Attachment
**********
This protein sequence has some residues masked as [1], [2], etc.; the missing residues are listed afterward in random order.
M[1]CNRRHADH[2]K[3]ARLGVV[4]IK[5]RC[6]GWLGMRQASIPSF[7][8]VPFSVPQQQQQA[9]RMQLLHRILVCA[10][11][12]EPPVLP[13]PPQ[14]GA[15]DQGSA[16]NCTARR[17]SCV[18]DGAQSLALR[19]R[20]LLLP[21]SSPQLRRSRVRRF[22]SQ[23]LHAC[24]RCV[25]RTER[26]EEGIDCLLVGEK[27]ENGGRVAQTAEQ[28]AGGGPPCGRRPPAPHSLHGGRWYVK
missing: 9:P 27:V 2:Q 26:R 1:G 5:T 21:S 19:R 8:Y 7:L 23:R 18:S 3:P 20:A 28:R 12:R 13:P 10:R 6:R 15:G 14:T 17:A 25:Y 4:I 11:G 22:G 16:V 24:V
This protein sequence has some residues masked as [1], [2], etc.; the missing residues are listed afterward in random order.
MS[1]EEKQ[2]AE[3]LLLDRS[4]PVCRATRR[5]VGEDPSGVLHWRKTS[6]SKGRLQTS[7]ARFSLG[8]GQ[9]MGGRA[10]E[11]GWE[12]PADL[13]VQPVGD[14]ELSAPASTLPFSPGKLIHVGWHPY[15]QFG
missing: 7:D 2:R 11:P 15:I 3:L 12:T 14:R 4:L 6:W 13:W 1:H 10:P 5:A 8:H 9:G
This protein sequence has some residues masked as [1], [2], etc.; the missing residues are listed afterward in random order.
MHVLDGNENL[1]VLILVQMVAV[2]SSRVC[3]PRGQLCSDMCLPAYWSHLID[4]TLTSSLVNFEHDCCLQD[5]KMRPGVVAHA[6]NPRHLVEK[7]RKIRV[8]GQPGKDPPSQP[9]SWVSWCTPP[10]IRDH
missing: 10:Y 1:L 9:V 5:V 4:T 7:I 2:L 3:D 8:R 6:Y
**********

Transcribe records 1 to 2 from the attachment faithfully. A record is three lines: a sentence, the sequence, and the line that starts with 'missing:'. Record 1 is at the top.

This protein sequence has some residues masked as [1], [2], etc.; the missing residues are listed afterward in random order.
M[1]CNRRHADH[2]K[3]ARLGVV[4]IK[5]RC[6]GWLGMRQASIPSF[7][8]VPFSVPQQQQQA[9]RMQLLHRILVCA[10][11][12]EPPVLP[13]PPQ[14]GA[15]DQGSA[16]NCTARR[17]SCV[18]DGAQSLALR[19]R[20]LLLP[21]SSPQLRRSRVRRF[22]SQ[23]LHAC[24]RCV[25]RTER[26]EEGIDCLLVGEK[27]ENGGRVAQTAEQ[28]AGGGPPCGRRPPAPHSLHGGRWYVK
missing: 9:P 27:V 2:Q 26:R 1:G 5:T 21:S 19:R 8:Y 7:L 23:R 18:S 3:P 20:A 28:R 12:R 13:P 10:R 6:R 15:G 14:T 17:A 25:Y 4:I 11:G 22:G 16:V 24:V
This protein sequence has some residues masked as [1], [2], etc.; the missing residues are listed afterward in random order.
MS[1]EEKQ[2]AE[3]LLLDRS[4]PVCRATRR[5]VGEDPSGVLHWRKTS[6]SKGRLQTS[7]ARFSLG[8]GQ[9]MGGRA[10]E[11]GWE[12]PADL[13]VQPVGD[14]ELSAPASTLPFSPGKLIHVGWHPY[15]QFG
missing: 7:D 2:R 11:P 15:I 3:L 12:T 14:R 4:L 6:W 13:W 1:H 10:P 5:A 8:H 9:G